23. Oddball old-meets-new in Goldfield
You may be familiar with the whole boom-then-bust-and/or-devastating-fire routine that so many ghost towns got so good at. Well, Goldfield , never to be outdone, cranked up the heat with TWO giant fires and a freak flash flood. However, partially owing to its position on the main route between Reno and Las Vegas, “The World’s Greatest Gold Camp” has soldiered on as one of the Silver State’s more oddball “living ghost town” communities. If it’s mining-era action you’re after, check out the Goldfield Consolidated Mine Company’s photogenic relics, like train engines, old cars, and tiny cabins; the Goldfield Historic High School (allegedly one of the most haunted places in the U.S.); the Esmerelda County Courthouse , still adorned with original Tiffany lamps; the imposing (and also haunted) Goldfield Hotel ; and the Historic Goldfield Cemetery , home to some morbidly intriguing epitaphs, and the camera-hogging Brown-Parker Auto Co. Garage, shown above.
Be sure to take the edge off at the Santa Fe Saloon , one of Nevada’s oldest continually operating elixir emporiums (and home to the “Meanest Bartender in Nevada”), and the nearby Mozart Tavern , which, in an earlier iteration staffed Virgil Earp as a bouncer. Oh, and if you’re looking to get a little weird, peruse Rocket Bob’s art cars on the main drag, and then swing by the International Car Forest of the Last Church on your way out of town, an installation of vehicles stacked and sticking out of the ground, ever-changing with the paint jobs visitors tend to give it. For tasty homemade grub, hit up the Dinky Diner .
Are we talkin’ northern or southern Nevada? SOUTHERN Distance from Vegas: 184 MILES, OR 2.75 HOURS Roads: PAVED ENTIRELY, 2WD ALL DAY B est time of year to swing through: ANY SEASON IS PRIMETIME Closest LIVING town to snag amenities: TONOPAH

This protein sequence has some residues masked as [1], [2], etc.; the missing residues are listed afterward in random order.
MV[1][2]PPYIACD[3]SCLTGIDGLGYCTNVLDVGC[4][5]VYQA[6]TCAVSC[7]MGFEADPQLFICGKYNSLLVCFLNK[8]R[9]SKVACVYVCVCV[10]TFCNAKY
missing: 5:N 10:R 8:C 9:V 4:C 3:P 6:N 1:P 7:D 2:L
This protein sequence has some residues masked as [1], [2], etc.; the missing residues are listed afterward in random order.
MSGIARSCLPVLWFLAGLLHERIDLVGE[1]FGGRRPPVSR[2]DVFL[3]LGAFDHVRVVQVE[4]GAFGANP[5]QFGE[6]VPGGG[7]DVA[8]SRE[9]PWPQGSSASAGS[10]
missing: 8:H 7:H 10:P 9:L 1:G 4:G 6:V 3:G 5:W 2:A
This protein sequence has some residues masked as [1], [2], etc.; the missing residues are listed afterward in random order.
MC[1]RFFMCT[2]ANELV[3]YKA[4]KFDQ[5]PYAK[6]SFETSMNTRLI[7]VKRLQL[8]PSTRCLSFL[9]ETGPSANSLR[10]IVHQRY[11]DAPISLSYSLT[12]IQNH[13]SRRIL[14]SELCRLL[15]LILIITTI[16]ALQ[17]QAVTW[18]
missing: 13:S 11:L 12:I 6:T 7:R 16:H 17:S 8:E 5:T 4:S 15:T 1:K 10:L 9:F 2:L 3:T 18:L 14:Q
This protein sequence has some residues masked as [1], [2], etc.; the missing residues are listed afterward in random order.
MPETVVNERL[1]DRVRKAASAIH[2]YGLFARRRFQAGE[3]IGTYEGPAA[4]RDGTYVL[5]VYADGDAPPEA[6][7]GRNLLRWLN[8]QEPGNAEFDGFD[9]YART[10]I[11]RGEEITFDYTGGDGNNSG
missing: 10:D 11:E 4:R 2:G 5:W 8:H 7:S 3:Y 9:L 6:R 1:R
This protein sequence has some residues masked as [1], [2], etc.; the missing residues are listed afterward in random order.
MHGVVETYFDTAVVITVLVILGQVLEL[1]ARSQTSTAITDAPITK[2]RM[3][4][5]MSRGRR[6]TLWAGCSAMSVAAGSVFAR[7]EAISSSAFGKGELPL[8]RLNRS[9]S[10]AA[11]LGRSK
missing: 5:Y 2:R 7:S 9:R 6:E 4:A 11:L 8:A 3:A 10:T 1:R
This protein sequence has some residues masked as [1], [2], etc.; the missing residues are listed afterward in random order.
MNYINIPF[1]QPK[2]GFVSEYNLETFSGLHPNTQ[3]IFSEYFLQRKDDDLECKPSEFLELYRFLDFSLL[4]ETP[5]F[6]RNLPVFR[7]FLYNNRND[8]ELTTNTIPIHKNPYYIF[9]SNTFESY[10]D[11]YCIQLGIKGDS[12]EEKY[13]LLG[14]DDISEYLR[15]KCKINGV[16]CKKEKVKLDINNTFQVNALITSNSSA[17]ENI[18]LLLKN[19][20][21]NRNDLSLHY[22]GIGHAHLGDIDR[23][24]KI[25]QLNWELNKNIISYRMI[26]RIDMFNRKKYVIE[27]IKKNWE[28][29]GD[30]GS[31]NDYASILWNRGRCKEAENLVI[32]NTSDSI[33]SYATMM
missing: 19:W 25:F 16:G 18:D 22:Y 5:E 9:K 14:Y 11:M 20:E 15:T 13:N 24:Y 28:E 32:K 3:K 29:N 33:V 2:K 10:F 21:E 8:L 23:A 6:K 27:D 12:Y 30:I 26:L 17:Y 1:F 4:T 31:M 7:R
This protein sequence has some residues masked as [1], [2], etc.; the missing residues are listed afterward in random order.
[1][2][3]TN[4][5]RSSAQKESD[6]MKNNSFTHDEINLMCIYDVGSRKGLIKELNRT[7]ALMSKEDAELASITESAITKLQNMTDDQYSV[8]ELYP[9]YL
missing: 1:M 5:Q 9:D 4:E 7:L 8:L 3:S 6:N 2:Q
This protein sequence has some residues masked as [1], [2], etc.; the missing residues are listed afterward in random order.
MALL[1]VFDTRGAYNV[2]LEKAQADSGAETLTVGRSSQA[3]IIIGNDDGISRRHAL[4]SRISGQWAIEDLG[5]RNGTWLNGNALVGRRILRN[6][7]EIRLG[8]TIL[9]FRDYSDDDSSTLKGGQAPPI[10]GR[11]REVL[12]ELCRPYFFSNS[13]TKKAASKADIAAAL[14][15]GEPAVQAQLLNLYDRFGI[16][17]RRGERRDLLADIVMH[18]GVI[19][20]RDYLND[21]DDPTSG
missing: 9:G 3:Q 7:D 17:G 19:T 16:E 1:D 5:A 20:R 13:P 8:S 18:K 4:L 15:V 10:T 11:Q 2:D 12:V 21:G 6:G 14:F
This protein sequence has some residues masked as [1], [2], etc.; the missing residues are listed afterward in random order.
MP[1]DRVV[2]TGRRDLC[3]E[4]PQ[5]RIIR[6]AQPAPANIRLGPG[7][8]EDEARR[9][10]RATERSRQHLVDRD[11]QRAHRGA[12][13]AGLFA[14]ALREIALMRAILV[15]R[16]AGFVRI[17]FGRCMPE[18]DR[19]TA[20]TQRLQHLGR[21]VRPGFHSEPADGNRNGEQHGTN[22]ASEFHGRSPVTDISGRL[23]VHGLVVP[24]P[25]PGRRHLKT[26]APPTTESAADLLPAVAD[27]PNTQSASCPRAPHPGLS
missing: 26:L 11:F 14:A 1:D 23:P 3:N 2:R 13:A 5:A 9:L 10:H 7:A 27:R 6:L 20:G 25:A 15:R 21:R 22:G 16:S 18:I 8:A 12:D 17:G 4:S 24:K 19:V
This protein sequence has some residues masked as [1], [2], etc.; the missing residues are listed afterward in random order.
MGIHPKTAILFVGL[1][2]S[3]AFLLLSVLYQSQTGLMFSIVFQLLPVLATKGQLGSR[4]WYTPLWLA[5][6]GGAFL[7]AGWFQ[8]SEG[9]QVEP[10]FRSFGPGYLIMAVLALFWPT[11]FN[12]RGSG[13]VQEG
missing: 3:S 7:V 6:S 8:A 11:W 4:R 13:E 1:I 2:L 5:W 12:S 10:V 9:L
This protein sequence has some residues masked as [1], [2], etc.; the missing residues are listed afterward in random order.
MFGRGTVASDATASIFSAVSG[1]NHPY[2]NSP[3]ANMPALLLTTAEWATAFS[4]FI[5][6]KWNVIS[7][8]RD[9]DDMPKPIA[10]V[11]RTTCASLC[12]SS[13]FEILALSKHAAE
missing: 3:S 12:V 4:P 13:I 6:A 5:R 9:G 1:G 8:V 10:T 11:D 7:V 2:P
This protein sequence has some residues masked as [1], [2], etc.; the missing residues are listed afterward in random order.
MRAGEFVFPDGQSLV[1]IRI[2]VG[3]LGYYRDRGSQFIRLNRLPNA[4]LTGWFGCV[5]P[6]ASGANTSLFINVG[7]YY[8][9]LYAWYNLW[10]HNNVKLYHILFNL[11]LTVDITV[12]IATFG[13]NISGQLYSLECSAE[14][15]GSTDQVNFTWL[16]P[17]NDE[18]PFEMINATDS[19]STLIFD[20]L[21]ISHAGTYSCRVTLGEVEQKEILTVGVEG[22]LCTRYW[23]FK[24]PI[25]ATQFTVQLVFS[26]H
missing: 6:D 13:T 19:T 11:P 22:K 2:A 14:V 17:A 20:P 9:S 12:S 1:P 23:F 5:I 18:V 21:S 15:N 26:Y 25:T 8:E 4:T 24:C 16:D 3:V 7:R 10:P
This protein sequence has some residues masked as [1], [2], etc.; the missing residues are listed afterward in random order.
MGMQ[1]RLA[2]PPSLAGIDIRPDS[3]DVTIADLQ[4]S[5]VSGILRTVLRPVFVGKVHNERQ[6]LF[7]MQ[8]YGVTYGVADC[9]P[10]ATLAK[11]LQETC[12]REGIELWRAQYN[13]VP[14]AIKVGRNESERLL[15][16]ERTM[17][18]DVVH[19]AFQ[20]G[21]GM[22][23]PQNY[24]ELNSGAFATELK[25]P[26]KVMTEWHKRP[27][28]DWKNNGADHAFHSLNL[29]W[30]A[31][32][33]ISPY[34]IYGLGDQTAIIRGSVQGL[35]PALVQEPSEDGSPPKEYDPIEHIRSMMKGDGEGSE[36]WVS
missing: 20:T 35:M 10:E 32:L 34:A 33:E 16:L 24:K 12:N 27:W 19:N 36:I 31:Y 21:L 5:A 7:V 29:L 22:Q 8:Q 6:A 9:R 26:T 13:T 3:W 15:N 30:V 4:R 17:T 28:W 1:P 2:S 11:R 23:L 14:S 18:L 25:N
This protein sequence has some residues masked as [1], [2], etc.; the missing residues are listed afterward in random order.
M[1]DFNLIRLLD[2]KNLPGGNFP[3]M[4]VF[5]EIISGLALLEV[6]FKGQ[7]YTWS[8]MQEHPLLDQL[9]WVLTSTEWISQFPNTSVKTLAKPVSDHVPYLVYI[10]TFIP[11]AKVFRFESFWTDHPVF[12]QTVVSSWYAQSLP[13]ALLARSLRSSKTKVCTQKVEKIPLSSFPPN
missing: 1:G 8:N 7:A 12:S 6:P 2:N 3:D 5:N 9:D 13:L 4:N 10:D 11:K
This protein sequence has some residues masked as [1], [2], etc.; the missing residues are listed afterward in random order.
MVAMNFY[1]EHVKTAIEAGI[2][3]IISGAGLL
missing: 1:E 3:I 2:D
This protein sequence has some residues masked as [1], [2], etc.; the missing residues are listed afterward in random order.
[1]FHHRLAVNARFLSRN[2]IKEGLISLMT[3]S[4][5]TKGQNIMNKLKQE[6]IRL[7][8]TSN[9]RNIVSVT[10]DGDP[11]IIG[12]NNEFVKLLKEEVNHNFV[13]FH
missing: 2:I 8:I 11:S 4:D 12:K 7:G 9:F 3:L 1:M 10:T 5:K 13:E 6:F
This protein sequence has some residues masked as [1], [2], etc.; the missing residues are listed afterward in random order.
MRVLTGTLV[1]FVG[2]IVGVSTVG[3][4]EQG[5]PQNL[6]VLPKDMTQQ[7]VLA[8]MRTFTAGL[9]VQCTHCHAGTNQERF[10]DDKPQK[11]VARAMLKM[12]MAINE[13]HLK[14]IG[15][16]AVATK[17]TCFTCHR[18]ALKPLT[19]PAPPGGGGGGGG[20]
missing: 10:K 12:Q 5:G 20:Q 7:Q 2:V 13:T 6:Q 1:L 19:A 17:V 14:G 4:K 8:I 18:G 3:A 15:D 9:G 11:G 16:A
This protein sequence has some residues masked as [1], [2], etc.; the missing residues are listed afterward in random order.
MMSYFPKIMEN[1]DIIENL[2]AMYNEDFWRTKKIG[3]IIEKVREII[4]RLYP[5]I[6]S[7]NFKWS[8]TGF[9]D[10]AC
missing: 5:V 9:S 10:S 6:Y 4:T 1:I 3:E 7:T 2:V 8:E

24. The Iconic freestanding Metropolis arch
20 mins north of wells.
Historical markers tell of the “killer” jack rabbits and Mormon crickets that helped bring about the demise of this now-ironically named community . In reality, the ferocious bun-buns were really just the result of people killing off the entire coyote population, letting the critters procreate at rabbit-like speed and munch all the crops, predator-free; then, whatever agricultural remains they left on their plates, the crickets swarmed in and licked clean. Pair this with a shifty water rights scandal and a failed dam attempt and voila! We had ourselves a future ghost town. While the elements may not have been kind to these Metropolitans, they’ve left us with the bones of the old hotel, complete with one of the first elevator shafts in the region, and one of our favorite photogenic structures, the freestanding brick arch at the entrance to the local two-story school. We don’t recommend traipsing about the decrepit structure behind it, but if you peek in, you may spy the original chalkboard.
Are we talkin’ northern or southern Nevada? NORTHERN Distance from Elko: 60 MILES, OR 1.25 HOURS Roads: PAVED UNTIL LAST TINY STRETCH, 2WD ALL DAY Best time of year to swing through: SPRING, SUMMER OR FALL Closest LIVING town to snag amenities: WELLS
25. Nevada’s Most Photographed Ghost Town
10 mins outside beatty.
Once home to 5,000 fortune-seekers, Rhyolite was abandoned more than 100 years ago, but its iconic buildings still dazzle film crews, more photographers than any other Nevada ghost town, and anyone craving one of the state’s best vestigial glimpses of the boomtown era. Its location at the edge of Death Valley certainly helps, but once you get there—especially at golden hour, you instantly get why. With so many fascinating buildings, some fully intact—like the train station… and brothel—others in a nearly perfect state of cracked and crumbling, like the iconic Cook Bank building, shown above.
Another stubborn remnant is the famed Tom Kelly Bottle House, constructed of nearly 50,000 medicine and booze bottles (there wasn’t much wood, but with all those saloons, there were plenty of those)—the oldest and largest of its kind in the nation. And then there’s the ghosts . Not of any haunted buildings (that we know of), but of the Goldwell Open Air Museum , a sculpture-filled installation started by Belgian artists in the 1970s, which is now home to a ghostly depiction of the Last Supper, a LEGO-esque woman, a 24-foot-tall miner (and his trusty penguin), and other surrealist visions rising from the desert, not to mention a free visitor center.